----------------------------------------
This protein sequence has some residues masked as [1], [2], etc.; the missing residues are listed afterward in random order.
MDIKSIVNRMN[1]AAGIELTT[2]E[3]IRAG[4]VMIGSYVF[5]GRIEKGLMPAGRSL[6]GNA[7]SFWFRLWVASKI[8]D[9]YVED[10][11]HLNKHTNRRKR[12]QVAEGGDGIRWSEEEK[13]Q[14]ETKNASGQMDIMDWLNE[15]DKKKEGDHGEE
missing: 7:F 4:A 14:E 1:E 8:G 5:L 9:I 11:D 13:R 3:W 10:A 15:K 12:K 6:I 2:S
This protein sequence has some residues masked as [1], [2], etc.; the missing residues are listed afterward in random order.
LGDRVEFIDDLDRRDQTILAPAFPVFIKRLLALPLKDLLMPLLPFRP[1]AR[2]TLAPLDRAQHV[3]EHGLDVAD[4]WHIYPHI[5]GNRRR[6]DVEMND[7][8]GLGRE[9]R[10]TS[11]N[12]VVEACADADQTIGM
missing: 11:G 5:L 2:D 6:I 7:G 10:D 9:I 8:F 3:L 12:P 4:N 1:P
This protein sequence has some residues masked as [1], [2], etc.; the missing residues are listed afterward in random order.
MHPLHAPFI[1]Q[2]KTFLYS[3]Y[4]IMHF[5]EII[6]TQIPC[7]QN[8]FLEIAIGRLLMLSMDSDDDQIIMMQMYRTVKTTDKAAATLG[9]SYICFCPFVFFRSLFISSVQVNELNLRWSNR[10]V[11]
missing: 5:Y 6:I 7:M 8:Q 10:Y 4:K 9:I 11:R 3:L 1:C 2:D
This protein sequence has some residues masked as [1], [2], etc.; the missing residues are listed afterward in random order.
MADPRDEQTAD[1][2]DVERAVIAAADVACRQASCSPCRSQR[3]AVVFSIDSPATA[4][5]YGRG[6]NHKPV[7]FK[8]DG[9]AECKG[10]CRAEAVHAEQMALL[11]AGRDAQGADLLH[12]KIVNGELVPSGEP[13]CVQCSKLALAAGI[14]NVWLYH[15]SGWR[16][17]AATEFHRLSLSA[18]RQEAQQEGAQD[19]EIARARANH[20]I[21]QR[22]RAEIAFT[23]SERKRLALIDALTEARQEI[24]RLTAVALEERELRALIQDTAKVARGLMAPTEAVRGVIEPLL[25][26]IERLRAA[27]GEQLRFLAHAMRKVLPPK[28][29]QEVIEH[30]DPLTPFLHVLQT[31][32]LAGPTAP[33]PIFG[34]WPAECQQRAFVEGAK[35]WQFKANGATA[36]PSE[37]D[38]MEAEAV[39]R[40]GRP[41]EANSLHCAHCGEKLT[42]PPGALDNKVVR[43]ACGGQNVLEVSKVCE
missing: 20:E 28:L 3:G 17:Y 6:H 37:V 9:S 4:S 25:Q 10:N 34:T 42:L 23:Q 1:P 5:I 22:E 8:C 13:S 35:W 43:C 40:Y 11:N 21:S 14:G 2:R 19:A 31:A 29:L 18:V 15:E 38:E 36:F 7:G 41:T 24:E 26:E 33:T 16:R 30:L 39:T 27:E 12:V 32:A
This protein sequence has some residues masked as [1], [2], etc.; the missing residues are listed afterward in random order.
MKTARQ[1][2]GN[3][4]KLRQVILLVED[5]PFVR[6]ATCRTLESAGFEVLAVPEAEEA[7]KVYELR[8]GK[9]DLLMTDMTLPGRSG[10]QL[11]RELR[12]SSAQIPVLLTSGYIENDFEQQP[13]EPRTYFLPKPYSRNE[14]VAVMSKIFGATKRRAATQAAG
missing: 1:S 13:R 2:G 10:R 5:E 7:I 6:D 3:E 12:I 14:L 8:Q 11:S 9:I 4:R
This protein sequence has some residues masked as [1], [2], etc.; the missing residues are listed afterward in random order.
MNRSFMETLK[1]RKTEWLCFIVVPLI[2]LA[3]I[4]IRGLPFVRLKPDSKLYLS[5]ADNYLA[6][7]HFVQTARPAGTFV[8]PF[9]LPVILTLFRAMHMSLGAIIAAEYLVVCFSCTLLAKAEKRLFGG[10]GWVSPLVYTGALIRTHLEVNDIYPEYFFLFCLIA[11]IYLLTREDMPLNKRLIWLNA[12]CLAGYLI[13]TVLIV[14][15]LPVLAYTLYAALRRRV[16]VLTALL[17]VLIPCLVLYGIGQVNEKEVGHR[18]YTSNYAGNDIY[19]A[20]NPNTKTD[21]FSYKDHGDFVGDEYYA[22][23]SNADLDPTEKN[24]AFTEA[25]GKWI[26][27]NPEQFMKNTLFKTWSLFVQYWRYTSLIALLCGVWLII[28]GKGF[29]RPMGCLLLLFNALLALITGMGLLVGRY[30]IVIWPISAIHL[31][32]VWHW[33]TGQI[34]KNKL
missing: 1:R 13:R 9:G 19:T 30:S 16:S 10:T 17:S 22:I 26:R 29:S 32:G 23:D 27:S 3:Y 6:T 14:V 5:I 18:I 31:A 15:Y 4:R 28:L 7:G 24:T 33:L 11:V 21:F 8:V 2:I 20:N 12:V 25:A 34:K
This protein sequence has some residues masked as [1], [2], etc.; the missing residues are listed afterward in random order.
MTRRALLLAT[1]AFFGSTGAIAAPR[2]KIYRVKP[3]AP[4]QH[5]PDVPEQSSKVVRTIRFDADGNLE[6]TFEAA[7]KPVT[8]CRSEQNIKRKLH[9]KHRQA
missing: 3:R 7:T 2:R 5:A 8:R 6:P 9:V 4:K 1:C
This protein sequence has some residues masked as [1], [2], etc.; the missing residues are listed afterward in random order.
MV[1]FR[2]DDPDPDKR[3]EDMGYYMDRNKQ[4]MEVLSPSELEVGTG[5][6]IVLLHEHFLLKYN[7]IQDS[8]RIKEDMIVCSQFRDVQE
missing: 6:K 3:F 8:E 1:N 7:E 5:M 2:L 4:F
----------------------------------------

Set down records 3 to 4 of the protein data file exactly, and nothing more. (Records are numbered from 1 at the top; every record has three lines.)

This protein sequence has some residues masked as [1], [2], etc.; the missing residues are listed afterward in random order.
MHPLHAPFI[1]Q[2]KTFLYS[3]Y[4]IMHF[5]EII[6]TQIPC[7]QN[8]FLEIAIGRLLMLSMDSDDDQIIMMQMYRTVKTTDKAAATLG[9]SYICFCPFVFFRSLFISSVQVNELNLRWSNR[10]V[11]
missing: 5:Y 6:I 7:M 8:Q 10:Y 4:K 9:I 11:R 3:L 1:C 2:D
This protein sequence has some residues masked as [1], [2], etc.; the missing residues are listed afterward in random order.
MADPRDEQTAD[1][2]DVERAVIAAADVACRQASCSPCRSQR[3]AVVFSIDSPATA[4][5]YGRG[6]NHKPV[7]FK[8]DG[9]AECKG[10]CRAEAVHAEQMALL[11]AGRDAQGADLLH[12]KIVNGELVPSGEP[13]CVQCSKLALAAGI[14]NVWLYH[15]SGWR[16][17]AATEFHRLSLSA[18]RQEAQQEGAQD[19]EIARARANH[20]I[21]QR[22]RAEIAFT[23]SERKRLALIDALTEARQEI[24]RLTAVALEERELRALIQDTAKVARGLMAPTEAVRGVIEPLL[25][26]IERLRAA[27]GEQLRFLAHAMRKVLPPK[28][29]QEVIEH[30]DPLTPFLHVLQT[31][32]LAGPTAP[33]PIFG[34]WPAECQQRAFVEGAK[35]WQFKANGATA[36]PSE[37]D[38]MEAEAV[39]R[40]GRP[41]EANSLHCAHCGEKLT[42]PPGALDNKVVR[43]ACGGQNVLEVSKVCE
missing: 20:E 28:L 3:G 17:Y 6:H 37:V 9:S 4:S 25:Q 10:N 34:T 42:L 23:Q 1:P 5:I 22:E 8:C 13:S 35:W 43:C 40:Y 11:N 21:S 14:G 2:R 19:A 31:A 29:L 18:V 15:E 38:E 36:F 7:G 41:T 24:E 26:E 33:T 16:R 30:L 39:T 27:E 12:V 32:A